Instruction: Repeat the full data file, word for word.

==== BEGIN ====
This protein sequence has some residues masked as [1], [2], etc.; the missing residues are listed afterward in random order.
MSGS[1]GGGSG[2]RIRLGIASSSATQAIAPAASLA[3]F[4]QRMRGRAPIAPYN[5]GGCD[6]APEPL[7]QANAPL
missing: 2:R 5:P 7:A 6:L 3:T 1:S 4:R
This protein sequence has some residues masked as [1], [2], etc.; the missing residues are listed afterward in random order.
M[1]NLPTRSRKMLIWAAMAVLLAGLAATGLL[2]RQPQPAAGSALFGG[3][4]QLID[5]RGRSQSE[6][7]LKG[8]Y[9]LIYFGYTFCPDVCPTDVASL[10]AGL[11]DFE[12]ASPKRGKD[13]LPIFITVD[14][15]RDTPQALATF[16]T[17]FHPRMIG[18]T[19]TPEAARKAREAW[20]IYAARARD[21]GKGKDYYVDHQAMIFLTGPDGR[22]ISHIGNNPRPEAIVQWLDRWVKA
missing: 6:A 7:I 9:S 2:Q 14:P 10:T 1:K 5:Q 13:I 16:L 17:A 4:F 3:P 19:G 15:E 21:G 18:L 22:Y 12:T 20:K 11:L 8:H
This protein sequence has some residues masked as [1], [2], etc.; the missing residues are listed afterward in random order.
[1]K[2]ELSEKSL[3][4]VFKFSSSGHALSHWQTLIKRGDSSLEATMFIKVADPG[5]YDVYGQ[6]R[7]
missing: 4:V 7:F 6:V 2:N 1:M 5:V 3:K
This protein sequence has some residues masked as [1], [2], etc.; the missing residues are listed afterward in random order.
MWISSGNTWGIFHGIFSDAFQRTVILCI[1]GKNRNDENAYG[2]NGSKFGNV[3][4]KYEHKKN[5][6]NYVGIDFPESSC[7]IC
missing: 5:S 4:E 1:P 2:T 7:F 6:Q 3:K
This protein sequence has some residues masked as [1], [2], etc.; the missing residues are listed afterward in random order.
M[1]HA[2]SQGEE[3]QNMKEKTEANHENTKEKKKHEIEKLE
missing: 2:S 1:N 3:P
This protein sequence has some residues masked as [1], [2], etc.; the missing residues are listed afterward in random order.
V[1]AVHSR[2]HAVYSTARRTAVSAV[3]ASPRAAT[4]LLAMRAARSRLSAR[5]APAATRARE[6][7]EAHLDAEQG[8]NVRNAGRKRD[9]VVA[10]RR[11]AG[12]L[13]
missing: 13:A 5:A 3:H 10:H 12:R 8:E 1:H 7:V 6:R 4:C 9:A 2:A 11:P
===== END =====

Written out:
This protein sequence has some residues masked as [1], [2], etc.; the missing residues are listed afterward in random order.
MSGS[1]GGGSG[2]RIRLGIASSSATQAIAPAASLA[3]F[4]QRMRGRAPIAPYN[5]GGCD[6]APEPL[7]QANAPL
missing: 2:R 5:P 7:A 6:L 3:T 1:S 4:R
This protein sequence has some residues masked as [1], [2], etc.; the missing residues are listed afterward in random order.
M[1]NLPTRSRKMLIWAAMAVLLAGLAATGLL[2]RQPQPAAGSALFGG[3][4]QLID[5]RGRSQSE[6][7]LKG[8]Y[9]LIYFGYTFCPDVCPTDVASL[10]AGL[11]DFE[12]ASPKRGKD[13]LPIFITVD[14][15]RDTPQALATF[16]T[17]FHPRMIG[18]T[19]TPEAARKAREAW[20]IYAARARD[21]GKGKDYYVDHQAMIFLTGPDGR[22]ISHIGNNPRPEAIVQWLDRWVKA
missing: 6:A 7:I 9:S 2:Q 14:P 10:T 1:K 5:Q 13:I 16:L 17:A 4:F 3:P 19:G 15:E 21:G 18:L 22:Y 12:T 20:K 11:L 8:H
This protein sequence has some residues masked as [1], [2], etc.; the missing residues are listed afterward in random order.
[1]K[2]ELSEKSL[3][4]VFKFSSSGHALSHWQTLIKRGDSSLEATMFIKVADPG[5]YDVYGQ[6]R[7]
missing: 4:V 7:F 6:V 2:N 1:M 5:V 3:K
This protein sequence has some residues masked as [1], [2], etc.; the missing residues are listed afterward in random order.
MWISSGNTWGIFHGIFSDAFQRTVILCI[1]GKNRNDENAYG[2]NGSKFGNV[3][4]KYEHKKN[5][6]NYVGIDFPESSC[7]IC
missing: 5:S 4:E 1:P 2:T 7:F 6:Q 3:K
This protein sequence has some residues masked as [1], [2], etc.; the missing residues are listed afterward in random order.
M[1]HA[2]SQGEE[3]QNMKEKTEANHENTKEKKKHEIEKLE
missing: 2:S 1:N 3:P
This protein sequence has some residues masked as [1], [2], etc.; the missing residues are listed afterward in random order.
V[1]AVHSR[2]HAVYSTARRTAVSAV[3]ASPRAAT[4]LLAMRAARSRLSAR[5]APAATRARE[6][7]EAHLDAEQG[8]NVRNAGRKRD[9]VVA[10]RR[11]AG[12]L[13]
missing: 13:A 5:A 3:H 10:H 12:R 8:E 1:H 7:V 6:R 4:C 9:A 2:A 11:P